James Surowiecki has an entertaining piece on sunk costs in this week's New Yorker. The plain truth that bygones are bygones is often a challenge to teach because, while most people easily get it, there is also the nagging feeling (hope) that bygones are not bygones and perhaps there is a way to redeem past mistakes.
Pick the wrong mate or career path -- and people unable to face facts will often indulge in talk of "I have invested so much in this _______ (person, major, etc.) that I cannot simply walk away now."
But other people do sell their bad investments and business do shut down product lines and more. Cutting losses is no fun, but better than the alternatives.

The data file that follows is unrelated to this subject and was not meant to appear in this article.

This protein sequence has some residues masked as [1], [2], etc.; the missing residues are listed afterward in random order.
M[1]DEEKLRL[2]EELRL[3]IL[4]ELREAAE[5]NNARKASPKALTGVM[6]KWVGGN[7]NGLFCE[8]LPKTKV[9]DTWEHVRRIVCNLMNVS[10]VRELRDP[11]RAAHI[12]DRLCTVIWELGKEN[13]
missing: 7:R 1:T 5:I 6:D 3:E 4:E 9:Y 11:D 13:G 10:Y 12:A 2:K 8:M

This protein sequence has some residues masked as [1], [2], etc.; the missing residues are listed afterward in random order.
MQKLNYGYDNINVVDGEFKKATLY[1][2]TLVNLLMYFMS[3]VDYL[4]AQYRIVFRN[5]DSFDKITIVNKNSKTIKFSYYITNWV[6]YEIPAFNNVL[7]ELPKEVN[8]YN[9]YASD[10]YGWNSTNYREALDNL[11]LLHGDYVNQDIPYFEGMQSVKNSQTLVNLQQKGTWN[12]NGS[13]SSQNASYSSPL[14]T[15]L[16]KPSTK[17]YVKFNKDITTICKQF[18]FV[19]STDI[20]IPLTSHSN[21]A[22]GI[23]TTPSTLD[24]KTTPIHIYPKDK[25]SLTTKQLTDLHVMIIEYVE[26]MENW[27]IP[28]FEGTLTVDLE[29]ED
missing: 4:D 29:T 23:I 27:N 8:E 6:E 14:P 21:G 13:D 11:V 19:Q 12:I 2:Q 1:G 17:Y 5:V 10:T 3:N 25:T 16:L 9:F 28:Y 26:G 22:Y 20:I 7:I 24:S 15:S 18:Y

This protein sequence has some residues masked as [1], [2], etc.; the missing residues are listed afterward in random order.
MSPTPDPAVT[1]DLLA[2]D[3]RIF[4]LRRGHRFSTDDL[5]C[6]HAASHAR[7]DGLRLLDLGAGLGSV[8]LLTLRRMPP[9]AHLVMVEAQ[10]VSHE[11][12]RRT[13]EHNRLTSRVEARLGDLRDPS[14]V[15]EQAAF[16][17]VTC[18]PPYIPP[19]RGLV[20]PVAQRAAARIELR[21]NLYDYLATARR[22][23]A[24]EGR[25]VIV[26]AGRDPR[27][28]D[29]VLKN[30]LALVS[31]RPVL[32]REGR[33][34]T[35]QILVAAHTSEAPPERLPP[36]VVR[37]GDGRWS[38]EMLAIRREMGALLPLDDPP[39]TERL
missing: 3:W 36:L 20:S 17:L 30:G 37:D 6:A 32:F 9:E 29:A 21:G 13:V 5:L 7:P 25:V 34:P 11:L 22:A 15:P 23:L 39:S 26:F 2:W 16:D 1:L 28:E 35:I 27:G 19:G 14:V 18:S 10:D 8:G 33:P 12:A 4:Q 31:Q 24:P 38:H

Throwing good money after bad is more easily done in the case of government programs because it is other people's money that is at stake. There are quite a few programs that are total busts (long list here) but that are kept alive (even in the age of trillion dollar federal deficits, unfunded pension liabilities and the like) because with other people's money the rationalizations come easy. Among the rationalizations is the idea that with so much invested, we cannot simply just walk away. We have to keep digging and make a deeper whole.